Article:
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I've read about how a hard job in programming is writing code "at the right level of abstraction". Although abstraction is generally hiding details behind a layer, is writing something at the right level of abstraction basically getting the methodss to implement decision correct? For example, if I am going to write a class to represent a car, I will provide properties for the wheels etc, but if I am asked to write a class for a car with no wheels, I will not provide the wheels and thus no method to "drive" the car. Is this what is meant by getting the abstraction right?


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3 Answers 3

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Not Quite,

Providing the right level of abstraction is knowing how much of the information from the lower levels to pass up through your level.

Suppose you were writing a high level HTTP library. Perhaps you would provide a Get() method, a Head() method, a Post() method etcetera, but you wouldn't need to provide access to the underlying Sockets because you are abstracting that detail away from the user.

And below that Socket that you are using, there are layers of abstraction that you don't need to deal with. (You only access an abstraction one layer below you, beyond that it is the job of that layer to deal with the layer below it, and so forth).

For instance, you don't care about the sliding window flow control protocol because TCP is abstracting away those details.

If you are coding at too high of an abstraction layer for the purposes you are trying to achieve, you will run into multiple implementation details. When you are fighting with the library for control, it is an indication that perhaps you are working at too high a level.

Conversely, if you are coding at too low a level of abstraction you will get lost in the implementation details. Going back to my HTTP example, if you just want to run a Get request against the server and you are implementing a TCP handshake in your code, then perhaps you either want to try to use a library or abstract out your TCP code into a library and interface with it through that.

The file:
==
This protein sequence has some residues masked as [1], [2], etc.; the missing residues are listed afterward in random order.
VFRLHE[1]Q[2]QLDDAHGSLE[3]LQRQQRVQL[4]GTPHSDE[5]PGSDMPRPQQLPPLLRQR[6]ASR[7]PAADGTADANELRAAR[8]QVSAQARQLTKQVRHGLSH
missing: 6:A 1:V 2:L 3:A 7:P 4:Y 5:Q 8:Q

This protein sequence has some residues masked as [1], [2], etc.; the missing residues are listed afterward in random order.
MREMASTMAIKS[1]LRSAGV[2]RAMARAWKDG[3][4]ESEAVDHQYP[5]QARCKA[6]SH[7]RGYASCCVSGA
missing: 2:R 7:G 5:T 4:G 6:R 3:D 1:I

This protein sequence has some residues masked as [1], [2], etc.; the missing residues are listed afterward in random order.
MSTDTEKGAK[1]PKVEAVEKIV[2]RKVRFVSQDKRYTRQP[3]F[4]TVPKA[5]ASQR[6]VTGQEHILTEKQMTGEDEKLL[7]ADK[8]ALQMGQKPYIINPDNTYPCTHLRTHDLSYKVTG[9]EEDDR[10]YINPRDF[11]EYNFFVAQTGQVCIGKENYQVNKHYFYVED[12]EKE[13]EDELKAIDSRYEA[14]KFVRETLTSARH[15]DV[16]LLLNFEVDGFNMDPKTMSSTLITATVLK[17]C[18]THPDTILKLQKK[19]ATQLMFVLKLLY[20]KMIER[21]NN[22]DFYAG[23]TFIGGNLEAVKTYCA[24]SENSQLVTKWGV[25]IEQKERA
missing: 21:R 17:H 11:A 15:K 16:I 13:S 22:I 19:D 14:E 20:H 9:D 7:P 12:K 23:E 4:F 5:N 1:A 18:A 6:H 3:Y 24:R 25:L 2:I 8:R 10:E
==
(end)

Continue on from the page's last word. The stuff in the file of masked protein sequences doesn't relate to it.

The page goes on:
In one class that I took on the subject, the teacher had an interesting method of explaining abstractions. He had us think of them simply as a 'point of view' or 'perspective' on an object or a scenario.

The details that are important from one perspective aren't important at all from another perspective.

He put a book on a table and assigned roles to students such as "Reader", "Book Seller", "Author", "Librarian", or "Book Shipper" and asked us what details about the book we thought were important to us in that role. Based on the roll assigned to a person, their answers varied widely.

This represents an abstraction. Only needing those details that are important to you, and letting all other details be handled elsewhere (or simply fall to the wayside).

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I was writing something similar about printing to a console screen, but your example is just as good. I would add something about the pitfalls of coding at too low or too high of an abatraction level. –  San Jacinto Oct 30 '10 at 0:06